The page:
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Latest Tummy time Stories

Laying Babies On Side Or Back Can Cause Flattened Skull
2013-07-08 12:48:07

Brett Smith for redOrbit.com - Your Universe Online For parents, sometimes there's just no way to win. A new study has found that the practice of laying babies on their side or back to reduce the risk of sudden infant death syndrome (SIDS) can often cause a flat spot to develop on a child's skull. According to the recent study of Canadian children, which was published in the journal Pediatrics, 46.6 percent of two- to three-month-old babies may have some type of "positional...

2011-10-17 11:49:13

New research reinforces the need for continued public education programs that encourage parents to place their infants to sleep in the supine (back) position in a safe crib or bassinet, to prevent an estimated 4,600 annual Sudden Unintended Infant Deaths (SUID), of which 50 percent are classified as Sudden Death Syndrome (SIDS). The abstract, "Retrospective Review of Sleeping Conditions in Infant Deaths in New Mexico," was presented at the American Academy of Pediatrics (AAP) National...

2010-12-04 00:00:38

RSLSteeper, one of the UK's leading providers of clinically effective prosthetics and orthotics services, has launched STAR@Steeperclinic, a new service based in Leeds designed specifically to help treat babies suffering from head shape abnormalities such as deformational plagiocephaly (flat head syndrome). (PRWeb UK) December 2, 2010 RSLSteeper, one of the UK's leading providers of clinically effective prosthetics and orthotics services, has launched STAR@Steeperclinic, a new service...

2010-06-16 13:09:00

SAN ANTONIO, June 16 /PRNewswire/ -- The STAR Cranial Center of Excellence, a specialized provider of treatment for infants with plagiocephaly and other head shape abnormalities, recently opened a new location in San Antonio. The Center currently also has offices in the Baltimore, Dallas and Orlando areas, and has treated thousands of infants with STARband® cranial remolding orthoses, also commonly referred to as cranial helmets or headbands. The new San Antonio...

2010-02-15 08:22:44

Researchers caution not to be alarmed; more study needed to determine if delays are persistent and significant In a new study, infants averaging six months of age who exhibited positional plagiocephaly (flat head syndrome) had lower scores than typical infants in observational tests used to evaluate cognitive and motor development. Positional or deformational plagiocephaly may occur when external forces shape an infant's skull while it is still soft and malleable, such as extended time spent...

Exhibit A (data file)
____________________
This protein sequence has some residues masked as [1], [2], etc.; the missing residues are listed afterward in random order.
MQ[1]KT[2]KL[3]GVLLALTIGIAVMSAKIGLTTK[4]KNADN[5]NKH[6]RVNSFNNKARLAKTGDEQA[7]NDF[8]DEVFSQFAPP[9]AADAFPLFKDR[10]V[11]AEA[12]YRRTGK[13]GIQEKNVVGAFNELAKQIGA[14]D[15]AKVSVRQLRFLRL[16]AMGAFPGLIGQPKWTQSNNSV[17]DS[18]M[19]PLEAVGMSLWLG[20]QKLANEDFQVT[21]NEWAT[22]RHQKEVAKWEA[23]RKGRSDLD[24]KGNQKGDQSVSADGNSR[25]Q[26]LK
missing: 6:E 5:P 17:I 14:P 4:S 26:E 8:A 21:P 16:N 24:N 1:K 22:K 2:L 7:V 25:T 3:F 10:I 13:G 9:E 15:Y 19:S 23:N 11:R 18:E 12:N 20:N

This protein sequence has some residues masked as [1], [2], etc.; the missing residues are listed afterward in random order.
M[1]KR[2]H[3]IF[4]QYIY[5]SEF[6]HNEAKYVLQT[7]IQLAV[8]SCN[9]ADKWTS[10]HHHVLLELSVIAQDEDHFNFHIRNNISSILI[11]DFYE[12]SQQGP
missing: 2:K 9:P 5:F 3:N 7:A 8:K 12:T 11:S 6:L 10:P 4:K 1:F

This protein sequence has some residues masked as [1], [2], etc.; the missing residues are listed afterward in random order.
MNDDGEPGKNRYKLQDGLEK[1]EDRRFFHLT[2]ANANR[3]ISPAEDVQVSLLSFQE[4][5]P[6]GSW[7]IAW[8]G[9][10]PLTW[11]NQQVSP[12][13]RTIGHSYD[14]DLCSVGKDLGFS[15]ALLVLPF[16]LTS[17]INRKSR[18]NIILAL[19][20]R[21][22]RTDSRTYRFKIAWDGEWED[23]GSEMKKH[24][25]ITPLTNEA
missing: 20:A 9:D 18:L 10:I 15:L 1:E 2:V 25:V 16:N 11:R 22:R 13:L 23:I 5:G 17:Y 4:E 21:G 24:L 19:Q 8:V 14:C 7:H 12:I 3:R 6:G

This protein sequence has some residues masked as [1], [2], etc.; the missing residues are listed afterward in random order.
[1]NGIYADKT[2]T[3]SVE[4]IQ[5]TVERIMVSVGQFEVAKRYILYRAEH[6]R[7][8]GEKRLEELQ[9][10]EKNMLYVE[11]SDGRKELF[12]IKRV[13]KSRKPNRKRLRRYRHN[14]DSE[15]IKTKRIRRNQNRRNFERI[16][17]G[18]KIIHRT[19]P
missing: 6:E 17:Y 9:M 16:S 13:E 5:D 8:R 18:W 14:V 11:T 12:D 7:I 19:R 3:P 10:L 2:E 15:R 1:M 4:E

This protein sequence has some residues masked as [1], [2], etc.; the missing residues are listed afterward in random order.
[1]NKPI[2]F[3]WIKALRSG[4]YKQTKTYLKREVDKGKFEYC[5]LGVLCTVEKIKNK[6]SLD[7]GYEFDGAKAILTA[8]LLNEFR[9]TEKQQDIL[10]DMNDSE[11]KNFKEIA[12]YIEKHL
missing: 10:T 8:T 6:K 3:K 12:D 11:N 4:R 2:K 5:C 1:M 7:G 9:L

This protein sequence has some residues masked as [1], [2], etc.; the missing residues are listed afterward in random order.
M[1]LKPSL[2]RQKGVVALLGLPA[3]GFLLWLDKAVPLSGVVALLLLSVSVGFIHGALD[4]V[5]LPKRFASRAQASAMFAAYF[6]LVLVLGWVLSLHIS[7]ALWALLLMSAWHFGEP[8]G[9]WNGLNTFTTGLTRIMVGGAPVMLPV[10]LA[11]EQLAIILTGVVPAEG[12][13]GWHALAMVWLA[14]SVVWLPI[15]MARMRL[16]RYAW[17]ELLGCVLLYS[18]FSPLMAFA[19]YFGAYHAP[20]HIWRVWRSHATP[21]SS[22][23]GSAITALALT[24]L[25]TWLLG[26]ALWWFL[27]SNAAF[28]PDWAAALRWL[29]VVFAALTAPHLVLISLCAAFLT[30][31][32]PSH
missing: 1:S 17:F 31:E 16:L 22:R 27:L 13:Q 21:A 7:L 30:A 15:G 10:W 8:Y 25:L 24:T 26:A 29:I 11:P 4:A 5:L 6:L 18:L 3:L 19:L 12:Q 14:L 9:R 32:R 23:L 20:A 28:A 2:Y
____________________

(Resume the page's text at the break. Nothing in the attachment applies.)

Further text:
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2008-10-07 06:40:00

Researchers reported on Monday that using a fan to circulate air actually lowered the risk of sudden infant death syndrome in a study of nearly 500 babies. Experts recommend the best way to prevent SIDS is to put babies on their backs to sleep. They also say to use a firm mattress, remove toys and pillows from cribs, and keep infants from getting too warm. Over a decade such practices helped slash U.S. SIDS deaths by more than half from about 2,100 in 2003. However, SIDS remains the leading...

2008-10-07 06:00:13

By Liz Szabo Fans may reduce the risk of SIDS, or sudden infant death syndrome, a study shows. Babies who slept in a room with a fan were 72% less likely to die from SIDS, according to a study released today from Archives of Pediatrics & Adolescent Medicine. The study included interviews with the mothers of 185 infants who died from SIDS and the mothers of 312 other babies. Fans offered even more protection in warm rooms where temperatures were over 69 degrees. It's possible...

2008-07-30 12:01:17

A new survey of more than 400 pediatric physical, occupational and speech therapists confirms what early childhood medical professionals have been observing for years: two-thirds of therapists reported seeing a rise in Early Motor Delays in infants in the past six years, and those who saw an increase said that lack of tummy time while awake is the number-one contributor to the escalation in cases. An Early Motor Delay occurs when a child isn't able to meet critical physical milestones in the...

2008-07-01 03:00:38

Having babies sleep on their backs reduces Sudden Infant Death Syndrome, but losing out on tummy time hurts their muscles, U.S. researchers say. With babies sleeping on their backs, they miss out on the 12 hours of tummy time they used to get during sleep. As a result, many babies don't get the stretching and strengthening of the back and neck muscles they need. This can lead to early motor delay, said the Pathways Awareness Medical Round Table, a group of pediatricians, surgeons, physical...

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2004-12-11 11:36:12

Those lacking experience sleeping on stomachs more prone HealthDayNews -- A baby's lack of experience sleeping on his or her stomach may be linked to an increased risk of sudden infant death syndrome (SIDS), a new study claims. The study, conducted by researchers at Washington University School of Medicine in St. Louis, concluded that babies who never sleep on their stomachs don't learn behaviors that reduce their risk of SIDS. The findings appear in the December issue of Pediatrics. "The...